While it's too early to determine the full extent of Hurricane Katrina's long-term impact on the building industry, materials costs, and the overall economy, it's clear that the immense toll it has taken on the people who live and work in Louisiana, Mississippi, and Alabama has been immediate and catastrophic. In the wake of the tragedy, however, the outpouring of local-level support for the victims of the storm has been a glimmer of hope.
The latest statistics compiled by the Associated Press (AP) as of September 10 reported that within the 90,000 square miles affected by the storm an estimated 293,000 homes were damaged or destroyed, and the federal government is spending in excess of $1 billion per day on the relief effort. That's the big picture, but I think that the individual assistance efforts of each and every person and company across the nation are just as important to recognize. Those who reach out to provide assistance now and pledge to help rebuild the lives, homes, communities, and businesses of those in need in the months and years to come are unsung heroes in most cases, but they are the role models that we need to recognize and follow. It is their inspiration that can get others involved to continue to fund the long-term relief efforts both through manpower and donations.
Within the construction supply industry alone, countless companies and their employees have been working behind the scenes to do as much as possible to help. As just one example, I'd like to share with you the story of the Southern Pine Council (SPC), based in Kenner, La., a town approximately 8–10 miles west of New Orleans that was directly hit by Katrina. The organization's 18 employees all followed the mandatory evacuation order, and members immediately stepped up to help house those in need and provide temporary working space. I recently had the opportunity to speak with the president of one of those companies, Joe Elder of Elder Wood Preserving in Mansura, La., which is located about 100 miles northwest of New Orleans. He loaned his guest house to the SPC's immediate past president, one of its directors, and their families and set up temporary offices at his company for them to use. He told me that he didn't want to be singled out because everyone in his community and the industry was assisting the relief effort in similar ways. “We have no choice but to help; it's the right thing to do,” he told me. “It brings us all together and we are trying to make the best of it.”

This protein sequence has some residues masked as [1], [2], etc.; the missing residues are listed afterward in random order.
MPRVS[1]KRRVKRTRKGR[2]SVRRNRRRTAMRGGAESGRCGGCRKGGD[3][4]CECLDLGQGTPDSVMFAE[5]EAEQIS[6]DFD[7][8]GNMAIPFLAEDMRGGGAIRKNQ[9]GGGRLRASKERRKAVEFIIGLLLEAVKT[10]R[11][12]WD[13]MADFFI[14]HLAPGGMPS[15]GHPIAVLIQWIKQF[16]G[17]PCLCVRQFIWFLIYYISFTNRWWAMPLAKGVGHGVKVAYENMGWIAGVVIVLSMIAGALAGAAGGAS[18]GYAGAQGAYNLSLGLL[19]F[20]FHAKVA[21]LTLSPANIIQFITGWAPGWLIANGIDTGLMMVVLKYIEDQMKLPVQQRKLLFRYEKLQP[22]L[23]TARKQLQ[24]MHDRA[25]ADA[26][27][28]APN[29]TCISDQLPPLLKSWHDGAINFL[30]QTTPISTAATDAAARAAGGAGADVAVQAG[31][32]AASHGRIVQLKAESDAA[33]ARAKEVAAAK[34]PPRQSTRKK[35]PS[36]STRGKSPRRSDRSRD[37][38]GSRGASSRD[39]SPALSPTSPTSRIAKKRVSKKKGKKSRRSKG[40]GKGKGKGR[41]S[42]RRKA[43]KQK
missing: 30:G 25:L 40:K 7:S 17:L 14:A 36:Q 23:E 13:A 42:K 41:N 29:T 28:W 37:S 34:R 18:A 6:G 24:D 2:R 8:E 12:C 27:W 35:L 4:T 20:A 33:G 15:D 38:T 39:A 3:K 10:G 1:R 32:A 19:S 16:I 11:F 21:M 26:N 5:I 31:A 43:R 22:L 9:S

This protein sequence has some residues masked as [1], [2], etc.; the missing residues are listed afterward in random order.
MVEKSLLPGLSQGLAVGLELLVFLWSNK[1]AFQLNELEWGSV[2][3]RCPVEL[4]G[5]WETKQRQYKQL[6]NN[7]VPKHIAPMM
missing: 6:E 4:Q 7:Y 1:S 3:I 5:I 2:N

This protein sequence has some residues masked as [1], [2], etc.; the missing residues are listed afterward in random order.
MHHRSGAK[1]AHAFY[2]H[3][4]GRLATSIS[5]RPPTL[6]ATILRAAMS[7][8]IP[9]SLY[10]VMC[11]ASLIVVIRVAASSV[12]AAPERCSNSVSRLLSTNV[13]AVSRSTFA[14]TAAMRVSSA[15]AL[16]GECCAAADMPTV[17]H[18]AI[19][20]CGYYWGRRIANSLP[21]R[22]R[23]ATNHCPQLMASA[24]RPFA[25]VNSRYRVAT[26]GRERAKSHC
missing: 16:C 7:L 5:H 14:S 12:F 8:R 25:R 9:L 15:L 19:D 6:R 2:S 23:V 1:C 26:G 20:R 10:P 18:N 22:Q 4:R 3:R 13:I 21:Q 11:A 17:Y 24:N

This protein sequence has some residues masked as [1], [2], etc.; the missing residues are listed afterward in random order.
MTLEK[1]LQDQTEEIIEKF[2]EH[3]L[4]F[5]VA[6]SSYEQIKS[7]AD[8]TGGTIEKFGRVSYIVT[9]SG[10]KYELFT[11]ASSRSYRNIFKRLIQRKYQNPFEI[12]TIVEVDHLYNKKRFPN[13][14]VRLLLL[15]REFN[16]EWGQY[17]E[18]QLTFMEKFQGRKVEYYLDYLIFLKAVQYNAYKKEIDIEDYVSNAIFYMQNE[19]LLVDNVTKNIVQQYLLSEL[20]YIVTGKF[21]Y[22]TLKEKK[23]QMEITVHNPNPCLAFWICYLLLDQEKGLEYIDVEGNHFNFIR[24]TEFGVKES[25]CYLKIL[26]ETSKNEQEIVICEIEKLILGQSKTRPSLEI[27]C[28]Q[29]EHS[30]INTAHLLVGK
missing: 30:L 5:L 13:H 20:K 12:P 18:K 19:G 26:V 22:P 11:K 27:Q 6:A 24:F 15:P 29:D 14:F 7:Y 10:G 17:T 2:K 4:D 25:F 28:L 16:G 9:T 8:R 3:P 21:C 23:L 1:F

Many dealers across the country feel the same way as Elder, according to Shawn Conrad, president of the National Lumber and Building Material Dealers Association (NLBMDA). Yards have been contacting the association regularly to offer charitable donations of materials and to offer to provide temporary jobs to employees who currently do not have work. “The rebuilding of the areas impacted by Hurricane Katrina is going to take a massive effort by all,” he told me. “Dealers have always responded to the needs of those displaced and this cause will see them come together to channel resources, time, and manpower to assist in the rebuilding effort across the Gulf Coast.”
Along those lines, NLBMDA currently is exploring a proposal to develop an industry-wide campaign in conjunction with Habitat for Humanity to accept materials donations and to build homes in kits outside of the Gulf Coast area. Lumber dealers would stage the kits at their yards and then ship them to locations in the Gulf Coast where Habitat volunteers would assemble them.
PROSALES will be doing its part to help assist in and promote these efforts through NLBMDA, and I hope that your company will do the same by contacting NLBMDA at 800.634.8645. In the end, it's the individuals that put the strength in numbers.